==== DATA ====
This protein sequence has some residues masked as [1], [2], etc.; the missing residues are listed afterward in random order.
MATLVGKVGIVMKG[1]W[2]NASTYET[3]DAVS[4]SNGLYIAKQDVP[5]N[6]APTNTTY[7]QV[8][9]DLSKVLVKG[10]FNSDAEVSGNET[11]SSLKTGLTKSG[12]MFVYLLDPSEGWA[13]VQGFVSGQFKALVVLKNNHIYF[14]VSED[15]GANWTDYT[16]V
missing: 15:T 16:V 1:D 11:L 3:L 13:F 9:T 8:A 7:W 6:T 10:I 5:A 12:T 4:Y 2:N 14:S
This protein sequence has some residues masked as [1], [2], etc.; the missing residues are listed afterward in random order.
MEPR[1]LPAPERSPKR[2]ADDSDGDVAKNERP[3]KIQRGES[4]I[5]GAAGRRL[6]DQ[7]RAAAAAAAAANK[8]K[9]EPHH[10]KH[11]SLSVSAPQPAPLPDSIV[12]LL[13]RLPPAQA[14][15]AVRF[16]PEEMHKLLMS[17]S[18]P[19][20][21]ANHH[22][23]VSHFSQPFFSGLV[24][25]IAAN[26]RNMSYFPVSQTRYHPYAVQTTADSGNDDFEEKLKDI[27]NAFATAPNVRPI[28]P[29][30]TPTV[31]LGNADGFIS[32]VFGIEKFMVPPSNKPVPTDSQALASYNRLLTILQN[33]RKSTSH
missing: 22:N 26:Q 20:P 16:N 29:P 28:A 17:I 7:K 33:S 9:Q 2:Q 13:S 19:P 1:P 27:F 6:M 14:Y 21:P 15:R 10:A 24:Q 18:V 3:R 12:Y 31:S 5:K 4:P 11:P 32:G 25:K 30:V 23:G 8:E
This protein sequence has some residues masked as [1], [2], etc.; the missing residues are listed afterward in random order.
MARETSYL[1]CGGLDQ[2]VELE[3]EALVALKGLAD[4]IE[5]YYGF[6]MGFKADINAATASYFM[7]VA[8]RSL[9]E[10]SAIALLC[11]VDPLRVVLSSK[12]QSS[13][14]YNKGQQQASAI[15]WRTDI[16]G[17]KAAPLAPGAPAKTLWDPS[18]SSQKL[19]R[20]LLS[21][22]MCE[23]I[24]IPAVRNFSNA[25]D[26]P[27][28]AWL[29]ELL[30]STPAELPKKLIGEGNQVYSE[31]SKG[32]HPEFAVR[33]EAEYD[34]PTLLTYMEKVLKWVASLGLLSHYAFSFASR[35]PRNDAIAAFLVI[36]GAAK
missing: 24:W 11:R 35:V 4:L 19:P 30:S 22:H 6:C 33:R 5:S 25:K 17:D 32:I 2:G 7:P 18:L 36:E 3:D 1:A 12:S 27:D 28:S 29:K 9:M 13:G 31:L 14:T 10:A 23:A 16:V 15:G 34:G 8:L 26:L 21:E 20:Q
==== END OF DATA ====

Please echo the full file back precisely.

This protein sequence has some residues masked as [1], [2], etc.; the missing residues are listed afterward in random order.
MATLVGKVGIVMKG[1]W[2]NASTYET[3]DAVS[4]SNGLYIAKQDVP[5]N[6]APTNTTY[7]QV[8][9]DLSKVLVKG[10]FNSDAEVSGNET[11]SSLKTGLTKSG[12]MFVYLLDPSEGWA[13]VQGFVSGQFKALVVLKNNHIYF[14]VSED[15]GANWTDYT[16]V
missing: 15:T 16:V 1:D 11:L 3:L 13:F 9:T 8:A 7:W 6:T 10:I 5:A 12:T 4:Y 2:N 14:S
This protein sequence has some residues masked as [1], [2], etc.; the missing residues are listed afterward in random order.
MEPR[1]LPAPERSPKR[2]ADDSDGDVAKNERP[3]KIQRGES[4]I[5]GAAGRRL[6]DQ[7]RAAAAAAAAANK[8]K[9]EPHH[10]KH[11]SLSVSAPQPAPLPDSIV[12]LL[13]RLPPAQA[14][15]AVRF[16]PEEMHKLLMS[17]S[18]P[19][20][21]ANHH[22][23]VSHFSQPFFSGLV[24][25]IAAN[26]RNMSYFPVSQTRYHPYAVQTTADSGNDDFEEKLKDI[27]NAFATAPNVRPI[28]P[29][30]TPTV[31]LGNADGFIS[32]VFGIEKFMVPPSNKPVPTDSQALASYNRLLTILQN[33]RKSTSH
missing: 22:N 26:Q 20:P 16:N 29:P 28:A 17:I 7:K 33:S 9:Q 2:Q 13:S 19:P 1:P 27:F 6:M 14:Y 21:P 15:R 10:A 24:Q 18:V 3:R 12:Y 31:S 5:K 4:P 11:P 32:G 25:K 30:V 23:G 8:E
This protein sequence has some residues masked as [1], [2], etc.; the missing residues are listed afterward in random order.
MARETSYL[1]CGGLDQ[2]VELE[3]EALVALKGLAD[4]IE[5]YYGF[6]MGFKADINAATASYFM[7]VA[8]RSL[9]E[10]SAIALLC[11]VDPLRVVLSSK[12]QSS[13][14]YNKGQQQASAI[15]WRTDI[16]G[17]KAAPLAPGAPAKTLWDPS[18]SSQKL[19]R[20]LLS[21][22]MCE[23]I[24]IPAVRNFSNA[25]D[26]P[27][28]AWL[29]ELL[30]STPAELPKKLIGEGNQVYSE[31]SKG[32]HPEFAVR[33]EAEYD[34]PTLLTYMEKVLKWVASLGLLSHYAFSFASR[35]PRNDAIAAFLVI[36]GAAK
missing: 24:W 11:R 35:V 4:L 19:P 30:S 22:H 6:C 33:R 5:S 25:K 17:D 32:I 2:G 7:P 18:L 36:E 3:D 1:A 12:S 27:D 28:S 29:K 9:M 13:G 31:L 14:T 10:A 23:A 16:V 15:G 34:G 8:L 26:L 21:E 20:Q